An account by Andrea Anichini (I)
"We had always known that the Arno was not just a silver stream, but we would never have dreampt that it could do so much damage. I was 14 years old. I remember walking with my father that morning all the way along the Lungarno from Ponte alla Vittoria to Ponte Vecchio. The situation in that area had not as yet become serious and we stopped several times to stare curiously and with amazement at the fine jets of water spouting out from some of the cracks in the parapets, the pile-up of tree trunks crashing against Ponte Vespucci and the river that was gradually rising in the roads around Ponte S.Trinita. We returned home carrying our shoes in our hands.
Obviously, and to my delight, all the schools were closed for a month (I was about to start the upper middle schooI), and I went, I don't remember how, to work as a volunteer at the State Archives. What a lot of books seemed to have been utterly destroyed! Who was with me? I can't remember the names or the faces of all those boys and girls anymore, but I do remember their unexpressed belief that we had to do something, we could not just stand and watch.
After all, the Florentines have always thought of themselves as being part and parcel of their city: the stones, the light, the cypress trees, the monuments and therefore, the ancient books, as well, are part of something that is not simply an exterior thing but something within them, which must be defended. This simple principle, in other words, that a cultural and artistic heritage will stay alive if it is considered as the heritage of all, was the stimulus that was also to encourage so many young people to come here from other cities and other nations.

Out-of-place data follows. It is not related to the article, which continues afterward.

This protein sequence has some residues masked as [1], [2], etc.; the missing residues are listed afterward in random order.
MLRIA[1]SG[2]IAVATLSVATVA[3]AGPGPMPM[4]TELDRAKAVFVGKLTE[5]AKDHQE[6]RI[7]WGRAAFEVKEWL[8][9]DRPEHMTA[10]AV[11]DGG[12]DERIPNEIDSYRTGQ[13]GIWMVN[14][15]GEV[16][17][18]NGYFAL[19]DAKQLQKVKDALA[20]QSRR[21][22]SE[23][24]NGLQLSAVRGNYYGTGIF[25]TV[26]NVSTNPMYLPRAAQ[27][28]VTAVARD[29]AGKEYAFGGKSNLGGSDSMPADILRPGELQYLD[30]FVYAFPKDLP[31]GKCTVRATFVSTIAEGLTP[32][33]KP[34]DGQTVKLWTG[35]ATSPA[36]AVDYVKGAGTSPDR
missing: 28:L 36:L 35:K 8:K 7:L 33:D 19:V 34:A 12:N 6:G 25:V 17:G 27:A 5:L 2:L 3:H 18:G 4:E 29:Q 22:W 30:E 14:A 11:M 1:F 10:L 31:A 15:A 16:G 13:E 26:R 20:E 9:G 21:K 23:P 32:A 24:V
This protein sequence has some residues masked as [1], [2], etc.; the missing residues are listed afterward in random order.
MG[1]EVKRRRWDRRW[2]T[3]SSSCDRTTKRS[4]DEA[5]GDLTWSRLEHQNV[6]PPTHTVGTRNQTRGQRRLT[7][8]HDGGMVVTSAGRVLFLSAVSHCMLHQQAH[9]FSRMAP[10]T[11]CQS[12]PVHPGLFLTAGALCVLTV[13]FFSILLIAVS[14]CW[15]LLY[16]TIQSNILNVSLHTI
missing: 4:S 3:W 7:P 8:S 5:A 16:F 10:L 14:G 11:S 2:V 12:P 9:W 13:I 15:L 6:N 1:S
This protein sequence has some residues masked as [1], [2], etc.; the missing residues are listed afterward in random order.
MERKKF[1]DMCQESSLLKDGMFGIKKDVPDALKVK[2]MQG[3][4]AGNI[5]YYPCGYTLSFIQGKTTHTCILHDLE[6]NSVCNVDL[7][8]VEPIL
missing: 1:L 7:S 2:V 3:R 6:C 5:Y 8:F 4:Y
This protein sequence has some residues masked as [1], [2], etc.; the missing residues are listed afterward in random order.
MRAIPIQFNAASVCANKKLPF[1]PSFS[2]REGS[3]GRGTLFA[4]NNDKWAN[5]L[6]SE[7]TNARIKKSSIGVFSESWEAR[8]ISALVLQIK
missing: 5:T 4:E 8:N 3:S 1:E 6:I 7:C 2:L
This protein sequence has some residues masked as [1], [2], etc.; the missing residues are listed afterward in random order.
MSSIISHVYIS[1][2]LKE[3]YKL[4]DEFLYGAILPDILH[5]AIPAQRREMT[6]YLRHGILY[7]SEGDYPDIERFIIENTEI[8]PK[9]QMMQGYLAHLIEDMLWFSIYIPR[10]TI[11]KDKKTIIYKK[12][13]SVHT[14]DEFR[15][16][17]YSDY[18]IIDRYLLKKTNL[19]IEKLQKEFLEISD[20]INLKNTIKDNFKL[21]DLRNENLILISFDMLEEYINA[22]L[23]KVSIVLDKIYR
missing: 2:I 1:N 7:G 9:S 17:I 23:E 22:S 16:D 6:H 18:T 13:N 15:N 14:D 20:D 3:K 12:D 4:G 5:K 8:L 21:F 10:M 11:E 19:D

I have to say that I remember that period with great pleasure: it was my first adventure outside home. I remember the humane atmosphere and can still picture many of the sights I saw at the time: the chains of people passing on the books from the shelves, the things we youngsters talked about (the 1968 protests were already in the air), the journeys we made on the American lorries to take the books away. On one of those truck journeys, I remember being welcomed by the monks, I think at the convent of Vallombrosa, and the pasta with meat sauce cooking in an enormous saucepan in the kitchen of the convent...
I no longer live in Florence, I have had to live elsewhere for the past 15 years because of my job. At times I think about that period: I wonder what happened to all those books with the tissue paper between their pages? Was our contibution to save that heritage really useful? Is there any danger of another flood? Perhaps your initiative will give us the chance to find out".
Andrea Anichini Milan E-mail: Anichini@icil64.cilea.it
FAN-Florence ART News
a cura di
Silvia Messeri & Sandro Pintus